My kids love this podcast because the stories, which include songs, are really entertaining. I like it because it introduces kids to new topics, tells them about new books (which they often want to read after listening), encourages kids to really think about the story and draw what they're seeing, and even tells kids when to take a break in the episode to color. It's a great podcast to foster curiosity and a love of books. (Our favorite right now is the Dinosaur Adventure!)
*Reading Bug also offers a box subscription, where personalized books will be sent to your child once a month. It's really cool! (see details below)
4. Pants on Fire
Pants on Fire is a podcast that was inspired by our "era of fake news" and seeks to help kids understand the importance of listening, asking good questions, and even trusting their instincts when being presented with new information. With that goal in mind, each week they bring a kid on the show along with two "experts" on a particular topic. One of the adults is actually an expert, the other is lying. It's the child guest's job to ask each expert questions and then figure out who is telling the truth. The episodes - released weekly and all around 20 minutes - are entertaining and informative, so my kids are fully engaged. I like it because of the critical thinking it inspires in kids and the new topics we learn about each week (at the end they correct any incorrect information that the "liar" gave) - from horses, to illustration, to cryptocurrency. Also, the theme song is really catchy (my only critique here is that my youngest likes to listen to the one minute intro over and over and over...).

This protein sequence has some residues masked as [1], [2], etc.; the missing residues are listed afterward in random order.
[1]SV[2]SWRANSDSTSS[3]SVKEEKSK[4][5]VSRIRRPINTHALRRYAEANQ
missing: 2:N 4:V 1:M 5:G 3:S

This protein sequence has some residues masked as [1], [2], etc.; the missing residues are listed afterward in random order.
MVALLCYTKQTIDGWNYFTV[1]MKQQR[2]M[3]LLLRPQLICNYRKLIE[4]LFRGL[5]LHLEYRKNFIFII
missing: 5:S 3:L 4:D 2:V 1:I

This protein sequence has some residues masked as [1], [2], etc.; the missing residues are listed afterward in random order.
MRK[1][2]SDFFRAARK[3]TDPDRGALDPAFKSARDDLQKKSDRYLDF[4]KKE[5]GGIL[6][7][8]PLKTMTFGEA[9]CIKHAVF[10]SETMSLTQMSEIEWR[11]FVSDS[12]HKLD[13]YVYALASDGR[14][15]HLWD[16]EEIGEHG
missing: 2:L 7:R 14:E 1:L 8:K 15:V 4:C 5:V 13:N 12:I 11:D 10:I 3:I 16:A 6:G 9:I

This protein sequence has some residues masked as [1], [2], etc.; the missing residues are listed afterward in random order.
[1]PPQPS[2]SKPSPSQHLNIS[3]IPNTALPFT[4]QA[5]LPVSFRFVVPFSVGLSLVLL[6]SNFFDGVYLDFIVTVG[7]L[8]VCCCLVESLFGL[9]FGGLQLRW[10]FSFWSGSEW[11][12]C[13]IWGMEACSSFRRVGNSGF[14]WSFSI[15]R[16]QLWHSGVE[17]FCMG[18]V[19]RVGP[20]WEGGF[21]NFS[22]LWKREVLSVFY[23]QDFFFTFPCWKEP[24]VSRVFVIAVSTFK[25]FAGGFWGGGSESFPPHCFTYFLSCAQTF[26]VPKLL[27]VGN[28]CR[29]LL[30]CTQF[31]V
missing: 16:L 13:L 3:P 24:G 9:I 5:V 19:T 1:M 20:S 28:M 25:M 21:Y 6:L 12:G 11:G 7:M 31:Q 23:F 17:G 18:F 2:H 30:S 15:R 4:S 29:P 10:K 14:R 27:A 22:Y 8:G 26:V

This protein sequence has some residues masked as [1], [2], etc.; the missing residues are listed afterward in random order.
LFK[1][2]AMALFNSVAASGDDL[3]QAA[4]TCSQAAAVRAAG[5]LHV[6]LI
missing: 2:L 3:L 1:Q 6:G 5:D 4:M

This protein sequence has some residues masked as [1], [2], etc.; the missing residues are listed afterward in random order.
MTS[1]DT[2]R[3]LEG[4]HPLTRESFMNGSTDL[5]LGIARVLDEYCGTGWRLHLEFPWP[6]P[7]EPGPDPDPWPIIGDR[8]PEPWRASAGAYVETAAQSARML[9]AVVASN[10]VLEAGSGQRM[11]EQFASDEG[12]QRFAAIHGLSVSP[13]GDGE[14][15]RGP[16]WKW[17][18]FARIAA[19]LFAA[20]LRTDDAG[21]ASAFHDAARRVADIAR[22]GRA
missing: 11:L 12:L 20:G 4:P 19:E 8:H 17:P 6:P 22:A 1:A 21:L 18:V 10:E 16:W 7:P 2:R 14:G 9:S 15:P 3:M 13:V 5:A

5. But Why: A Podcast for Curious Kids
But Why is a Vermont Public Radio podcast that encourages kids to be curious and helps to quench some of that constant question asking (I love how curious kids are, but some days I'm at top end of explaining a long string of "whys"). This podcast is focused on questions asked by kids - every week they start with a kid-submitted question and try to find the answer to the question. Because it's centered on topics actually asked by kids, it's really engaging for young listeners - they can relate to the topics and like hearing kids' voices in the episodes. While the topics and explanations are kid friendly, they are also interesting for adults. I, for one, don't know why tape is sticky, why we laugh, how fish sleep or see, or why flamingos stand on one leg. But, I look forward to becoming more informed! The episodes are hosted by Jane Lindholm, are each about 20-35 minutes, and are released every two weeks. (Note: the most recent episodes are about cancer, how people get it and some experiences of people with cancer. They're really well done and a helpful introduction to a heavy topic. However, depending on your child's experiences/age, might be worth either a pre-listen or starting with a lighter topic).
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A few follow up items...